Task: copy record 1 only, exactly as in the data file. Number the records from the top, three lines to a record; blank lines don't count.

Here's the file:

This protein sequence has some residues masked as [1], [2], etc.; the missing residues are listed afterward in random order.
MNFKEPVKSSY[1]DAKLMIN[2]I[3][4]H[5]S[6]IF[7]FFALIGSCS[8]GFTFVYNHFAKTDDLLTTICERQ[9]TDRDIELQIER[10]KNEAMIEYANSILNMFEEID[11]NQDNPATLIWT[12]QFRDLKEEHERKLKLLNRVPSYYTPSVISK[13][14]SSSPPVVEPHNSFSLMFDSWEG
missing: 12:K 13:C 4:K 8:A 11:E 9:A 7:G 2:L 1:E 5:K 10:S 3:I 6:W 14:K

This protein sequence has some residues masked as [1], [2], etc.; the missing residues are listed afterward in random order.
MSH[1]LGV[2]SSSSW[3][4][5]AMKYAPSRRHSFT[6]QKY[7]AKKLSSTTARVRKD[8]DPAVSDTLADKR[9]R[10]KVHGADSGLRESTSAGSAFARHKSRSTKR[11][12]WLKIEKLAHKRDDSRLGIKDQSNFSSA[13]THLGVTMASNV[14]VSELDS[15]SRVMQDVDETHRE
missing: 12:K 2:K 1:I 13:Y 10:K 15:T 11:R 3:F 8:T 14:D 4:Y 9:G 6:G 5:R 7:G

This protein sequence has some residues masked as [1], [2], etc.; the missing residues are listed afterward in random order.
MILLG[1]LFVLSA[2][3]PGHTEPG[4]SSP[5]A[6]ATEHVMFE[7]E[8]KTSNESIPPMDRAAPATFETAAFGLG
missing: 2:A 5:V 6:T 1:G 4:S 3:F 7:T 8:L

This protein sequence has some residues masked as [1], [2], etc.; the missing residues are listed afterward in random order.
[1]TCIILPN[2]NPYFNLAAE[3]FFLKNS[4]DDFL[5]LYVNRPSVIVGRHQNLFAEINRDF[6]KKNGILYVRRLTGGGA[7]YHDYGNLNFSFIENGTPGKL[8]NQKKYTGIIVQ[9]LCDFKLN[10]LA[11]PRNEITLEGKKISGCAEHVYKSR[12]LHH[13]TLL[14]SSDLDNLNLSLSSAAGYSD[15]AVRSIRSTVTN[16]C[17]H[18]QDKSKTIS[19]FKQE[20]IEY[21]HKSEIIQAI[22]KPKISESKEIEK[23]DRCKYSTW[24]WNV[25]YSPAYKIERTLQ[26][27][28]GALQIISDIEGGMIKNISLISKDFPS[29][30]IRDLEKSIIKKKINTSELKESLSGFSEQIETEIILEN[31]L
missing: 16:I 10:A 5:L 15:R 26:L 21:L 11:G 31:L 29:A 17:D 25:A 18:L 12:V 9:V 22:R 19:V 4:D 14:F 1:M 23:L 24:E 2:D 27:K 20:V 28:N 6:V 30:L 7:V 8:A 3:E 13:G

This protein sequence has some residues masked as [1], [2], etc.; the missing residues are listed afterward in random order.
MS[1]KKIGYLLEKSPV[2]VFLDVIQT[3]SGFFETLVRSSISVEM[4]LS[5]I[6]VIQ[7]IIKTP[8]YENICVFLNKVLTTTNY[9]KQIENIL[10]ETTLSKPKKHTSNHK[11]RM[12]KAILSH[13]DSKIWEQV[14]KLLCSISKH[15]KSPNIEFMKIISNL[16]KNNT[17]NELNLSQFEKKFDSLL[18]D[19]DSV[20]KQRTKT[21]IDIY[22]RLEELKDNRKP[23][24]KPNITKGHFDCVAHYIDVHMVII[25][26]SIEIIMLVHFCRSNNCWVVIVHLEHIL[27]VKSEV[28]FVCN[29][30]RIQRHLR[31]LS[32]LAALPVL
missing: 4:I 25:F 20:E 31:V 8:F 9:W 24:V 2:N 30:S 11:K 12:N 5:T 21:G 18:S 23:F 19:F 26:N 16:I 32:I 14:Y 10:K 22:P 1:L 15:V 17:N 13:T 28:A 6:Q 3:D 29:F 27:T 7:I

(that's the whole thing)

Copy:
This protein sequence has some residues masked as [1], [2], etc.; the missing residues are listed afterward in random order.
MNFKEPVKSSY[1]DAKLMIN[2]I[3][4]H[5]S[6]IF[7]FFALIGSCS[8]GFTFVYNHFAKTDDLLTTICERQ[9]TDRDIELQIER[10]KNEAMIEYANSILNMFEEID[11]NQDNPATLIWT[12]QFRDLKEEHERKLKLLNRVPSYYTPSVISK[13][14]SSSPPVVEPHNSFSLMFDSWEG
missing: 12:K 13:C 4:K 8:A 11:E 9:A 7:G 2:L 1:E 5:K 10:S 3:I 6:W 14:K